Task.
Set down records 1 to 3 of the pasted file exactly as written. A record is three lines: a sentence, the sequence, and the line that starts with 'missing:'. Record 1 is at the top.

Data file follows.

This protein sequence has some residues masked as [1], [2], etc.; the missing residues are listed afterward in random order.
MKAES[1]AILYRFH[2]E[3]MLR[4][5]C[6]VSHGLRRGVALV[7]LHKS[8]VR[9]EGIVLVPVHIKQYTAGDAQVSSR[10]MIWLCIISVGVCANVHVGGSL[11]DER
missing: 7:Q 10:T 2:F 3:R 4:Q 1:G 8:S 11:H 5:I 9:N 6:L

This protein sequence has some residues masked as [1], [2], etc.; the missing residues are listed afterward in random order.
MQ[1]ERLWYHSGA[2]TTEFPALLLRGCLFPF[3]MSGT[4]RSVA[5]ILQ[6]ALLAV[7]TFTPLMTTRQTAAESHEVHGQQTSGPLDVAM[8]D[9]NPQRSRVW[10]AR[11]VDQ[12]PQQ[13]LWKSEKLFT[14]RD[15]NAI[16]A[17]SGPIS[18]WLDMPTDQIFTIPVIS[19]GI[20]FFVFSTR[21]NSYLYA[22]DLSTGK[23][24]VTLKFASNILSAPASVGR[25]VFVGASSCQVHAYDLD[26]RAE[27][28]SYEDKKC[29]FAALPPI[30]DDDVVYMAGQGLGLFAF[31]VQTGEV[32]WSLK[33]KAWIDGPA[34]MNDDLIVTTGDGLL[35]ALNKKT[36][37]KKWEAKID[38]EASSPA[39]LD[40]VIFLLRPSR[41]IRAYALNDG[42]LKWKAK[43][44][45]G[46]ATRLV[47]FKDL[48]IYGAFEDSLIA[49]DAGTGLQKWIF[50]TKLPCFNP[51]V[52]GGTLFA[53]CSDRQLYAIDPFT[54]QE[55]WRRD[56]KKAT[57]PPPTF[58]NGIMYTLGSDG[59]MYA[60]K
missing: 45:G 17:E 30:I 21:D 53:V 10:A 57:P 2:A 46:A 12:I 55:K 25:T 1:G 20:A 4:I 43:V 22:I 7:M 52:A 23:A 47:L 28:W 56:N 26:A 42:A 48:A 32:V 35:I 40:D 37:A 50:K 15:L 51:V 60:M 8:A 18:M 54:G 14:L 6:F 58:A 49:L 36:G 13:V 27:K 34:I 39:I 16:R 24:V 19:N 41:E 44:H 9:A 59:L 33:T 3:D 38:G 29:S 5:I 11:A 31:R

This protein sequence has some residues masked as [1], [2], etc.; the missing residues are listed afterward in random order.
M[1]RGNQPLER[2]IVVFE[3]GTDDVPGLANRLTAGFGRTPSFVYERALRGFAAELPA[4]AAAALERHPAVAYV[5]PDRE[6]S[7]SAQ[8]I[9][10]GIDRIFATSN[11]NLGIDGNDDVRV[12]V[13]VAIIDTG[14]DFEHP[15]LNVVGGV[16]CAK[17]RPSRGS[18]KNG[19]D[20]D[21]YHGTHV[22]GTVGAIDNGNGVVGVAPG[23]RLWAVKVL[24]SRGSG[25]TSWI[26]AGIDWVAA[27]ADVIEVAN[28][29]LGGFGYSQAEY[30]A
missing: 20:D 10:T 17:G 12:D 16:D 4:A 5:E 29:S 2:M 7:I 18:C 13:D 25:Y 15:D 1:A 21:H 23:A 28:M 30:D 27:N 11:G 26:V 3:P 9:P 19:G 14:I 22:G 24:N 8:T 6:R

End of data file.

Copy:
This protein sequence has some residues masked as [1], [2], etc.; the missing residues are listed afterward in random order.
MKAES[1]AILYRFH[2]E[3]MLR[4][5]C[6]VSHGLRRGVALV[7]LHKS[8]VR[9]EGIVLVPVHIKQYTAGDAQVSSR[10]MIWLCIISVGVCANVHVGGSL[11]DER
missing: 7:Q 10:T 2:F 3:R 4:Q 1:G 8:S 11:H 5:I 9:N 6:L

This protein sequence has some residues masked as [1], [2], etc.; the missing residues are listed afterward in random order.
MQ[1]ERLWYHSGA[2]TTEFPALLLRGCLFPF[3]MSGT[4]RSVA[5]ILQ[6]ALLAV[7]TFTPLMTTRQTAAESHEVHGQQTSGPLDVAM[8]D[9]NPQRSRVW[10]AR[11]VDQ[12]PQQ[13]LWKSEKLFT[14]RD[15]NAI[16]A[17]SGPIS[18]WLDMPTDQIFTIPVIS[19]GI[20]FFVFSTR[21]NSYLYA[22]DLSTGK[23][24]VTLKFASNILSAPASVGR[25]VFVGASSCQVHAYDLD[26]RAE[27][28]SYEDKKC[29]FAALPPI[30]DDDVVYMAGQGLGLFAF[31]VQTGEV[32]WSLK[33]KAWIDGPA[34]MNDDLIVTTGDGLL[35]ALNKKT[36][37]KKWEAKID[38]EASSPA[39]LD[40]VIFLLRPSR[41]IRAYALNDG[42]LKWKAK[43][44][45]G[46]ATRLV[47]FKDL[48]IYGAFEDSLIA[49]DAGTGLQKWIF[50]TKLPCFNP[51]V[52]GGTLFA[53]CSDRQLYAIDPFT[54]QE[55]WRRD[56]KKAT[57]PPPTF[58]NGIMYTLGSDG[59]MYA[60]K
missing: 45:G 17:E 30:I 21:D 53:V 10:A 57:P 2:A 46:A 12:I 55:K 25:T 1:G 20:A 4:I 43:V 22:I 7:M 52:A 23:A 47:L 28:W 56:N 26:A 42:A 48:A 32:V 35:I 40:D 37:A 50:K 15:L 51:V 60:M 8:A 18:M 54:G 14:L 6:F 58:A 49:L 36:G 13:V 27:K 34:I 39:I 16:R 24:V 19:N 41:E 44:H 9:A 59:L 33:T 3:D 38:G 29:S 5:I 11:A 31:R

This protein sequence has some residues masked as [1], [2], etc.; the missing residues are listed afterward in random order.
M[1]RGNQPLER[2]IVVFE[3]GTDDVPGLANRLTAGFGRTPSFVYERALRGFAAELPA[4]AAAALERHPAVAYV[5]PDRE[6]S[7]SAQ[8]I[9][10]GIDRIFATSN[11]NLGIDGNDDVRV[12]V[13]VAIIDTG[14]DFEHP[15]LNVVGGV[16]CAK[17]RPSRGS[18]KNG[19]D[20]D[21]YHGTHV[22]GTVGAIDNGNGVVGVAPG[23]RLWAVKVL[24]SRGSG[25]TSWI[26]AGIDWVAA[27]ADVIEVAN[28][29]LGGFGYSQAEY[30]A
missing: 20:D 10:T 17:G 12:D 16:D 4:A 5:E 29:S 2:M 7:I 18:C 13:D 25:Y 15:D 1:A 21:H 23:A 28:M 30:D 27:N 11:G 26:V 3:P 9:P 19:G 14:I 22:G 24:N 8:T 6:R